Then, at the end of our time in these foreign places, there is no leaving and no going back to real life, because the journey was as much about us as it was the geography we traversed. Flannery O’Connor wrote about this in a way that never fails to move me: “Where you come from is gone, where you thought you were going to was never there, and where you are is no good unless you can get away from it. Where is there a place for you to be? No place... Nothing outside you can give you any place... In yourself right now is all the place you’ve got.”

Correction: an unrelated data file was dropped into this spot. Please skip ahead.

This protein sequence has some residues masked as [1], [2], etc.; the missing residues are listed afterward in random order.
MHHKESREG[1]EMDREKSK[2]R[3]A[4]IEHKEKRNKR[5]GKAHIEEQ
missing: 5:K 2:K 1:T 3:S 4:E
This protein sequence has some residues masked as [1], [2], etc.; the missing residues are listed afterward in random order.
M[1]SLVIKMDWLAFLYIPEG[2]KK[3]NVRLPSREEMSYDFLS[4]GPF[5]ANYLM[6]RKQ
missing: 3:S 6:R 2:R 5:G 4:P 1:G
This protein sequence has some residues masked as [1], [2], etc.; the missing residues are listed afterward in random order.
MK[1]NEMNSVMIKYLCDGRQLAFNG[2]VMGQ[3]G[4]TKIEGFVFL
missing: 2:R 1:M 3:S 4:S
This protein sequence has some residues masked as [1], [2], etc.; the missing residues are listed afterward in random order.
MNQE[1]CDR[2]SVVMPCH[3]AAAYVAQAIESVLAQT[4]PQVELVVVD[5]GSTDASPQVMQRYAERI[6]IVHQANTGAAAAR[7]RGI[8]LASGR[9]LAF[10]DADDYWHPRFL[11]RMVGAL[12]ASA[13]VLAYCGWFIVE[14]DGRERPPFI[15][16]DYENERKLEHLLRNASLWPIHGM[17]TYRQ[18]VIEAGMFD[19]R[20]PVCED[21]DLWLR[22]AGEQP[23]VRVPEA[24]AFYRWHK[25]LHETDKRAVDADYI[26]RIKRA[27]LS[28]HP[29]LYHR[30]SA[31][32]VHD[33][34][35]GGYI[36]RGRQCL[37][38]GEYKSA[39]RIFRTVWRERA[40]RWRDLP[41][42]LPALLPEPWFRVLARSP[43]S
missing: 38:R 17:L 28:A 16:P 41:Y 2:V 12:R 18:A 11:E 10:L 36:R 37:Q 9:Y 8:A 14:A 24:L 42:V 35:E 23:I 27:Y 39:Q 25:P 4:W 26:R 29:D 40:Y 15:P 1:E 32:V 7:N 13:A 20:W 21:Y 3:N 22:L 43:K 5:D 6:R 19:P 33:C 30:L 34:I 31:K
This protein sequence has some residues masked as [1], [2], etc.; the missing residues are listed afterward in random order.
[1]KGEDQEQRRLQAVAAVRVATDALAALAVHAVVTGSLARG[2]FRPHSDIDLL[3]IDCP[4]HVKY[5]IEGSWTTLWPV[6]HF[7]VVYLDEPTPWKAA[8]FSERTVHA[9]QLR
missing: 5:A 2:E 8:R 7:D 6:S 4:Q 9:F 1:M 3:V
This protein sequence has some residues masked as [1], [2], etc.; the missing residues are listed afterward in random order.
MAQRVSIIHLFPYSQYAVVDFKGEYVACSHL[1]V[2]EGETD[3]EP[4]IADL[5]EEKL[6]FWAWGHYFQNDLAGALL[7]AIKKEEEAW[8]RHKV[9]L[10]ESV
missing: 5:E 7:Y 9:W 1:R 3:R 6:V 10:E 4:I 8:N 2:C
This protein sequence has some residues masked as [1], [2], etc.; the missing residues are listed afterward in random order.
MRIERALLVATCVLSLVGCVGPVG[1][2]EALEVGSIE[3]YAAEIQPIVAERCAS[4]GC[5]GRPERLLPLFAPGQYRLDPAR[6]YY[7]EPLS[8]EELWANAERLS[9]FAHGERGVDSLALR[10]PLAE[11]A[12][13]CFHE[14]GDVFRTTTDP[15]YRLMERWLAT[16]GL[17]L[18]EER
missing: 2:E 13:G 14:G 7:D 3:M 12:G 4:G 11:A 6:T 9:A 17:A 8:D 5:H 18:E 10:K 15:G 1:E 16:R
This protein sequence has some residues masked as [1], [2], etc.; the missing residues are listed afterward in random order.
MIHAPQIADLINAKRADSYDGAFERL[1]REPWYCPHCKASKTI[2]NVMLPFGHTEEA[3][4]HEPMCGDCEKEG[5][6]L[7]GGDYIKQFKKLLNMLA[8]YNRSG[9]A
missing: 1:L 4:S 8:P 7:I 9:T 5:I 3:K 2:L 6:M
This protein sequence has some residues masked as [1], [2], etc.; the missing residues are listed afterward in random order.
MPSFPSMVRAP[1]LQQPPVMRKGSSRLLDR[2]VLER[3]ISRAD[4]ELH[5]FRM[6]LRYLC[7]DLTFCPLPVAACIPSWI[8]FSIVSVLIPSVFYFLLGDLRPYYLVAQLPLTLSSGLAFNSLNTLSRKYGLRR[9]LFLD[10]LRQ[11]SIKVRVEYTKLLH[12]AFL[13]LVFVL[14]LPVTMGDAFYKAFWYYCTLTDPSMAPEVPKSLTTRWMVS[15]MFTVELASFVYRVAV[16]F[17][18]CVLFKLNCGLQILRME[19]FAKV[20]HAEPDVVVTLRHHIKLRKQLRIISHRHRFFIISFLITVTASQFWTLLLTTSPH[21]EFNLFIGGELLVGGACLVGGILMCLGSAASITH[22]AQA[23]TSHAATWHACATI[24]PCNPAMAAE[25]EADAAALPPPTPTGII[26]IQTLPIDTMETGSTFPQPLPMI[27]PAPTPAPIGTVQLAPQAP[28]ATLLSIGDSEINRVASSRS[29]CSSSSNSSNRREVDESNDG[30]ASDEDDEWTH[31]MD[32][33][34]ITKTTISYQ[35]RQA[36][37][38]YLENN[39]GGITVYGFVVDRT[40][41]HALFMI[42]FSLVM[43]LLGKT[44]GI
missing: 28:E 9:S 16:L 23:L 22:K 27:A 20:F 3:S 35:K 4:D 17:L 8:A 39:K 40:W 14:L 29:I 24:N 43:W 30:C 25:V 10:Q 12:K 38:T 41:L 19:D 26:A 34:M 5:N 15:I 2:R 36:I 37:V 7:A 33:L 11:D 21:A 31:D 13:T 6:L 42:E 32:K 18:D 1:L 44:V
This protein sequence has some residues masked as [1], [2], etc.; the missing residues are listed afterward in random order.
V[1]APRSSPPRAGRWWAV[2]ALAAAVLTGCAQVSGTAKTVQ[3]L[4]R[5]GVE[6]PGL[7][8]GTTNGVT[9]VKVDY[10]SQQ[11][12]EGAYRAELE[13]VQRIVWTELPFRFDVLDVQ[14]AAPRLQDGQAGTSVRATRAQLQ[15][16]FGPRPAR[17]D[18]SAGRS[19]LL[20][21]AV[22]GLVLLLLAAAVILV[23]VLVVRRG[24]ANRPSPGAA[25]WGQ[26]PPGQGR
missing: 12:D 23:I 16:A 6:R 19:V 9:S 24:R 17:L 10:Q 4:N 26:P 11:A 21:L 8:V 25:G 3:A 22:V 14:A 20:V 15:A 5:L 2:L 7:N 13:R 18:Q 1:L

When we say there's nothing new under the sun, we have to remember that it’s only the sun with that vantage point. We have a distorted and close-up perspective on this world. What a curse! But also what a gift that can be: to see the all-knowing sun rise over the same River Seine in Paris that millions of other people have seen before, knowing that it’s the first time in all of history that you have stood right there, at that moment, taking it all in. With this perspective you see the world as twice as big, and twice as scary as most people. Because scaling Mount Everest or diving into un- explored ocean-floor caverns is really only half the journey.